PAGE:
This blog entry IS graphic.
When I taught “Ethical Issues” at nameless State University, I inevitably lead a two week discussion about abortion. The first week was spent reading philosophical texts as to why abortion was a moral wrong; the second week we read philosophical texts defending abortion. (Should you be interested in these reading materials, drop me a line in the comment section.)
Throughout the whole course, no matter the topic, I kept my own opinion out of the discussion.
But I did open this topic, which I am definitely passionate about, with some basic statistics.
- By the age of 45, approximately 35% of American women will have had at least one abortion. Think about that when you’re running errands, when you’re at work, etc, and you see a woman. Wonder, “Did she have one?”
- More than one-third of American women will have undergone at least one abortion.
- More than HALF of the women who found themselves pregnant were using at least one form of birth control.[i]
Of course, philosophy frowns upon logical fallacies, and citing carefully chosen scripture to make the case against abortion wasn’t allowed. I find it very interesting that all 140 students, most around 20-22, understood this and followed it for the entire semester, making the national conversation looks terribly immature.
Perhaps more importantly, any student of philosophy is well aware that name-calling is a logical fallacy, and it’s a weak one. After citing the basic statistics concerning the prevalence and note the silence—of abortion in my course, I would have students who were adamantly anti-abortion raise their hand and apologize for calling a woman who sought an abortion a “murderer” or some other term.
Those students realized that chances were 99.9% at least one person in our classroom of 140 had an abortion, had a friend who had an abortion, etc.
I really appreciated it, and it helped clear the air so we could debate academically, philosophically.
I premise all this because I feel it’s important that these statistics be more well known before we ever discuss abortion.
Philadelphia “doctor[ii]” Kermit Gosnell was recently found guilty of the murder of three babies and one woman at what has come to be known as his “house of horrors.” House of horrors is a good term, if not a tad too emotive (for the philosopher in me), to describe the crimes committed. The three babies were born alive, and there seems to be no question that he willingly and knowingly killed them after delivering them.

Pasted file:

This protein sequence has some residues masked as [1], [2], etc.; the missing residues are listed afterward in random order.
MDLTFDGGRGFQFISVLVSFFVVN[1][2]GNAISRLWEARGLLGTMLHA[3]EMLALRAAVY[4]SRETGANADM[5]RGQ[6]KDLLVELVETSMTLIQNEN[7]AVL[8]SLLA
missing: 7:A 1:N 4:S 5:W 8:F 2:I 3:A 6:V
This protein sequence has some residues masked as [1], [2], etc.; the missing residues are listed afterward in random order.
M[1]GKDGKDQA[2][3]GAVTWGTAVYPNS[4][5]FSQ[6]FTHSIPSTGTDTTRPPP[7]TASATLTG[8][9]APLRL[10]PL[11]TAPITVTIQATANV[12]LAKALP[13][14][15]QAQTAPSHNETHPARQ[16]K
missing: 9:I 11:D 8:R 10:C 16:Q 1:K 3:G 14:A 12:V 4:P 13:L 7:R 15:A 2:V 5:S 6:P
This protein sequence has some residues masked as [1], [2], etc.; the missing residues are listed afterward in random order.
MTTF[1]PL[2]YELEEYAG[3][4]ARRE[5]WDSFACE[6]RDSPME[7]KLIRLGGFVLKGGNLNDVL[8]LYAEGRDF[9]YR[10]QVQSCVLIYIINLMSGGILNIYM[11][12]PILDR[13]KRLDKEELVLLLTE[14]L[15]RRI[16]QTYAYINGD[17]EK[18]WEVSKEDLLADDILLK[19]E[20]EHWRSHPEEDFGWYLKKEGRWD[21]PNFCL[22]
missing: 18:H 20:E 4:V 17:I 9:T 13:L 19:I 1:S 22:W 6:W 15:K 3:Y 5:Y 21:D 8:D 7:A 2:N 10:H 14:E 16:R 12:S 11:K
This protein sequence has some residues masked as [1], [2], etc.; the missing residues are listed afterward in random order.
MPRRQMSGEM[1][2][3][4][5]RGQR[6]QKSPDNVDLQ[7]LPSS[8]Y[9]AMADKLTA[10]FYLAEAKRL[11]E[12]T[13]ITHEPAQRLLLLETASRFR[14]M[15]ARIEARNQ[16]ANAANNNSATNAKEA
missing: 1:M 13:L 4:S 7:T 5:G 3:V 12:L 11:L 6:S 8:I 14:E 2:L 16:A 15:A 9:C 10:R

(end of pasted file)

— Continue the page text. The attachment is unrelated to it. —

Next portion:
You can read the indictment here (in PDF). It’s a hard read, but it’s worth the read to fully understand the case, and sums up the charges against him.
You may wonder why these women sought late term abortions[iii]. I don’t know their personal lives, but I do know that 26 new laws alone restricting (and even banning) abortion have been passed this year alone. 33 states require a “delay” before a woman can have an abortion—these are also known as “waiting periods.” They are costly for women who must travel to seek medical help. In addition to that, 33 states have mandated doctors lie to their patients, usually (but not always) by floating the idea that their patient’s risk of breast cancer will increase.
We know many of Gosnell’s patients were poor and/or a minority. And given his conviction, it seems that Gosnell was preying upon poorer women who were desperate.
I’d like to note that stories such as Gosnell’s “House of Horrors” are rare. Most providers of abortion and reproductive issues care about their patients and believe in what they’re doing. They realize how stressful this situation is for many women. And of course, abortion providers are risking their life and face constant harassment.
Pennsylvania requires: biased counseling, a waiting requirement, restricts insurance coverage of abortion for poorer women. If married, the woman must sign a statement declaring she has notified her spouse of the abortion (and yes, this is illegal under Planned Parenthood of SE Pennsylvania v. Casey, yet is still on the books. *sigh* )
Laws restricting access to abortion have not been proven to deter women from seeking them. Instead, such laws place financial obstacles, and delay the abortion.
Restricting laws against abortion procedures also put the woman’s health at risk. She may very well turn to a charlatan such as Gosnell, who clearly lost/never had any interest in helping women.
“He was acting wholly outside the law, and the fact that that is the case really suggests the reason why we need to make sure that we have good providers, that abortion has to be safe and legal and accessible,”
Nancy Northup, president and CEO of the Center for Reproductive Rights.
As draconian laws limiting a woman’s bodily autonomy spread across the country, we are more and more at risk of losing women. This isn’t hyperbole. Due to unsafe and illegal abortions, women DIE.
I leave with with the words of a family who lost their daughter, their sister, and yes, their mother in the 1960’s.
Two lives were needlessly and sadly lost here. This horrible sad picture of death makes clear that illegal abortion not only harms and kills women, it has never ever saved one baby.
[ii] I use the term “doctor” most reluctantly, as what this man was charged and convicted of is un-professional and certainly not behavior expected from a medical doctor.
[iii] A late term abortion is generally any abortion that occurs after 12 weeks gestation.